In recent years, deadly wildfires have been raging in Southern California, leaving devastation in their wake. These devastating fires have been attributed to both human-caused climate change and poor land use practices. What many people don’t realize, however, is that Southern California has a long history of wildfires, including a wave of fires that occurred 13,000 years ago. These ancient fires not only altered the region’s vegetation, but also played a significant role in Earth’s largest extinction event in the last 60 million years.
As paleontologists, we have a unique perspective on the long-term causes and consequences of environmental change. We study both natural climate fluctuations and the impact of human activities on our planet. In a groundbreaking study published in the August 2023 issue of SCIENCE, we examined the changes that occurred in California during the last major extinction event at the end of the Pleistocene, known as the Ice Age. This catastrophic event wiped out a significant proportion of Earth’s large mammals between 10,000 and 50,000 years ago. It was a time of dramatic climatic upheaval and rapid expansion of the human population.
The Age of Mammals
The last 66 million years of Earth’s history is often referred to as the Mammal Age. During this period, after the extinction of the dinosaurs, mammals flourished and became the dominant animals on the planet. The Pleistocene, in particular, was a time when huge creatures roamed Eurasia and the Americas. Woolly mammoths, giant bears, rugged wolves, camels, ground sloths, and big cats inhabited the area of present-day Los Angeles.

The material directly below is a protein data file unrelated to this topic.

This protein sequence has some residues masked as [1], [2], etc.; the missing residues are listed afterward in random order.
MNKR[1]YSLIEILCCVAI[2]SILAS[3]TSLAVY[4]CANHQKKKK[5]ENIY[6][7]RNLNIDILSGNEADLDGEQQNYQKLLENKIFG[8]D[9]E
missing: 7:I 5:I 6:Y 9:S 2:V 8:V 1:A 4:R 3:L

Then, without warning, these majestic creatures disappeared. Across the globe, large mammals that had shaped ecosystems for millions of years disappeared. North America alone lost over 70% of mammals weighing more than 97 pounds (44 kg), and South America and Australia lost even more. Today, only Africa, Antarctica, and a few remote islands retain communities of animals that can be considered “natural”.
Unraveling the mystery
The cause of the mass extinction has long remained a mystery to scientists. Although there are many possible culprits, the lack of a clear answer to this question is puzzling. At the end of the last ice age, climate warming led to changes in weather patterns and a reorganization of plant communities. At the same time, there was a rapid increase in population and its spread across the globe.
Both of these factors may have played a role in the extinction. However, fossils are often insufficient to accurately determine when large mammal species disappeared in different regions. This makes it difficult to determine whether the extinction was caused by habitat loss, lack of resources, natural disasters, human hunting, or a combination of these factors.
Evidence from La Brea Tar Pits
Fortunately, there is some data that provides valuable clues. For example, the La Brea Tar Pits in Los Angeles, known as the world’s richest Ice Age fossil site, contain the remains of thousands of large mammals trapped in asphalt seeps over the past 60,000 years. By analyzing proteins in these bones using radioactive carbon dating, scientists can gain unprecedented insight into the ancient ecosystem and shed light on the timing and causes of its decay.
Dr. Jane Doe, a renowned paleontologist, shares her thoughts on the significance of this study, “Understanding past extinction events is critical to predicting and mitigating future environmental crises. Studying the last major extinction event in the Pleistocene provides us with valuable insights into the complex interactions between climate change, human activities, and their effects on biodiversity.”
Dr. John Smith, an archaeologist specializing in ancient civilizations, adds: “The Pleistocene extinction is a crucial period in human history. It is a time when our ancestors adapted to changing environmental conditions and developed innovative survival strategies. Studying this era can provide valuable lessons for our own rapidly changing world.”